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Ohio CIO Protests Employment of Women for Over 45 Hours a Week

(9 February 1942)

From Labor Action, Vol. 6 No. 6, 9 February 1942, p. 2.
Transcribed & marked up by Einde O’ Callaghan for the Encyclopaedia of Trotskyism On-Line (ETOL).

The present controversy between the Ohio CIO Council and the Ohio Department of Industrial Relations on whether the state should permit industries to work women employees more than the 45 hours a week legal limit indicates a general problem.

George A. Strain, industrial relations director for the state, reported he had already issued 62 temporary permits to “industries facing emergency need of disregarding the 45-hour limit.” Ted F. Silvey, Ohio CIO secretary-treasurer, vigorously protested the relaxations in the law, stating that the industrial director “is willing not only to blink at violations of the law, but has lent himself actively to set aside a law he has sworn to enforce.” Strain is said to have murmured something about Pearl Harbor.

Colonel Battey, chief of the liaison division of the office of the Undersecretary of War, said:

“Eventually, the only labor supply may be women. The day is past when employers may compete with the Army for physically fit men. That day ended with the treacherous assault on Pearl Harbor. Women can fill many types of jobs, not only as well as but better than men.”

Whatever the proportions, there will be an influx of women into industry. Although in some areas men are being fired because of war priorities, in many the effective male labor supply is being exhausted, making the hiring of women imperative. Employers will try to cut the wages of women workers below that of men employees just, as eagerly in war-time as they have in peacetime. They will also welcome the fact that women can be sweated more than men and are not so likely to join a union.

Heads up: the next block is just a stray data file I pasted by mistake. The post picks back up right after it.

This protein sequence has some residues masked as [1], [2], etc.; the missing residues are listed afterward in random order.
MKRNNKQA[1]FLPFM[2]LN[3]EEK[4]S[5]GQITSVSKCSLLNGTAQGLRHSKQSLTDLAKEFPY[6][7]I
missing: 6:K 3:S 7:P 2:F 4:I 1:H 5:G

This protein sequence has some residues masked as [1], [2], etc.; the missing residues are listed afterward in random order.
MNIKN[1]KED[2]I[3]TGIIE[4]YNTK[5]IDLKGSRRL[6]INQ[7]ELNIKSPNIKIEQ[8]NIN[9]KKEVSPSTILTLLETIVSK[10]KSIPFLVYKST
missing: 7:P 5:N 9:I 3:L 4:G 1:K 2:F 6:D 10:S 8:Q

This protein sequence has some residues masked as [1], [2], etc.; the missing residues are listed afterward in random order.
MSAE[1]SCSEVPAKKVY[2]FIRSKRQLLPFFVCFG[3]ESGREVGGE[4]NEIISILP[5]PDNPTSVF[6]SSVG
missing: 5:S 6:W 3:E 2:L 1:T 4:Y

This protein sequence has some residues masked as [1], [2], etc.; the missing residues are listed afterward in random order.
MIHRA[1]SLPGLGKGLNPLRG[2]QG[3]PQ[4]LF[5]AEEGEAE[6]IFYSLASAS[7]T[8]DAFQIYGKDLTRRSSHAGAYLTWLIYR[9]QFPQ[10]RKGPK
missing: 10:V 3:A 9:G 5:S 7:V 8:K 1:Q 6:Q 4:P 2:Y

The basic reason for the double exploitation of working class women is the capitalist system of exploitation and inequality, which encourages passivity in and takes advantage of the physical weakness of women. Unions have often reflected this pressure of capitalists to cheapen labor costs and thus increase their profits by setting up in their contracts lower pay schedules for women. This naturally causes indifference to the union. Also, in times of stress, union men often demand that married women workers be laid off first. However, it is true that married women with families are greatly in need of their supplemental earnings to provide a decent living.

Differential pay schedules for women and union discrimination erect a barrier between women workers and the union which is the only force that can fight to secure better conditions for women workers. Unions which have such barriers also risk losing the active cooperation of women in the shop, a force they need more than ever today, when taxes, rising prices and decreasing real wages make necessary a tremendous fight for higher wages. The Ohio CIO is fighting an exemplary battle for maintenance of the minimum hour law for women.

A union program for women workers should include: (1) equal pay for equal work; (2) good minimum wage and hour laws for women in those states where none or poor ones now exist; (3) no tampering with or violating laws already in effect.

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Last updated: 18 September 2014